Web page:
Whitman Strategy Group

The Reactors That Will Revolutionize Nuclear Energy

by Christine Todd Whitman, The Wall Street Journal on 04-29-2015

 

CHRISTINE TODD WHITMAN: We’re at a turning point in energy. The U.S. should be a leader in mitigating climate change and meeting a nearly 30% increase in U.S. demand for electricity projected by 2040.
Success in this double-barrel challenge will require energy and environmental policy that recognizes the rapidly evolving variables in both disciplines, as well as technology advances that will be a key driver in our success. One example: Renewable energy has grown dramatically and is a big part of the solution, but because of its intermittent production and lack of energy storage, cannot meet a significant growth in 24/7 electricity demand.
Nonetheless, renewable-energy technologies will continue to advance, as will other carbon-free power sources like nuclear energy. The nuclear industry is developing new technology that will be up and running inside of 10 years—a smaller reactor option built at much lower capital costs.
Now in the testing process, the first small modular reactors (SMRs) could be powering American homes beginning around 2025. SMRs produce up to 300 megawatts of electricity–enough to power 238,000 homes, according to the U.S. Energy Information Administration. SMRs, like today’s nuclear energy facilities, produce electricity without producing carbon emissions or other pollutants. Unlike today’s facilities, SMRs will be built in factories and shipped to sites for installation. Plus, they can be built in modules to more closely follow increases in the demand for electricity.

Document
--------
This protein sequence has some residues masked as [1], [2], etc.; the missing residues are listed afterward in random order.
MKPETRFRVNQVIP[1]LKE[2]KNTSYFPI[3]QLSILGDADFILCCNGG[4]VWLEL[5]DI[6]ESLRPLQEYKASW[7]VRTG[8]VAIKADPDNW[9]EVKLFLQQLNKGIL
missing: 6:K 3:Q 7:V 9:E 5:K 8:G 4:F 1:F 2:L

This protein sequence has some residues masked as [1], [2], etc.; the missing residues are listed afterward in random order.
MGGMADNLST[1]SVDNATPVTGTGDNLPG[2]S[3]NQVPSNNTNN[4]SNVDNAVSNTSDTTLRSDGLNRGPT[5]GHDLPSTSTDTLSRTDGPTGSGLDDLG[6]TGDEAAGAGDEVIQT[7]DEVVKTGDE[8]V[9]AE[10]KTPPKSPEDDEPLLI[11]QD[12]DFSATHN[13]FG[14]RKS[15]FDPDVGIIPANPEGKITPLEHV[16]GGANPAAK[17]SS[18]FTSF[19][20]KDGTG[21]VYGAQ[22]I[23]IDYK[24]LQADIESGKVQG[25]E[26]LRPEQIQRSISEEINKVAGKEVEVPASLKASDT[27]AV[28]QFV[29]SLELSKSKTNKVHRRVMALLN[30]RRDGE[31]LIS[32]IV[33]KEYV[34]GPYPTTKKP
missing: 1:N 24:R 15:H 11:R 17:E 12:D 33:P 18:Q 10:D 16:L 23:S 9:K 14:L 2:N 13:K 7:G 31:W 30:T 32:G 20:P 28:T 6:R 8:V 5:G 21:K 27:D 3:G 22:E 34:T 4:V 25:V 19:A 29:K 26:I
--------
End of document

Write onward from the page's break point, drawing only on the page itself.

One of the biggest advantages of SMRs is the safety benefits. Because their energy production results from natural forces such as gravity, convection and conduction, human error is removed from the equation. Moreover, if natural disasters were to strike an SMR site, no operator action will be needed to shut down the reactor because neither outside electric nor external water supplies is needed for cooling. Even more importantly, SMRs remove all possibility of heat building up in the reactor, which can cause fuel damage, and ultimately, a meltdown.
The next 30 years offers an immense opportunity to bring online SMRs in the global marketplace—creating thousands of American jobs while extending U.S. influence in safe nuclear facility operation around the globe. In that time, expect countries such as Poland, Russia, China, France, Korea and emerging economies to make SMRs a significant part of their electricity mix. This technology will make it possible to generate electricity while significantly cutting carbon emissions and allowing economies to grow, businesses to thrive, and customers to experience reliable and affordable electricity service.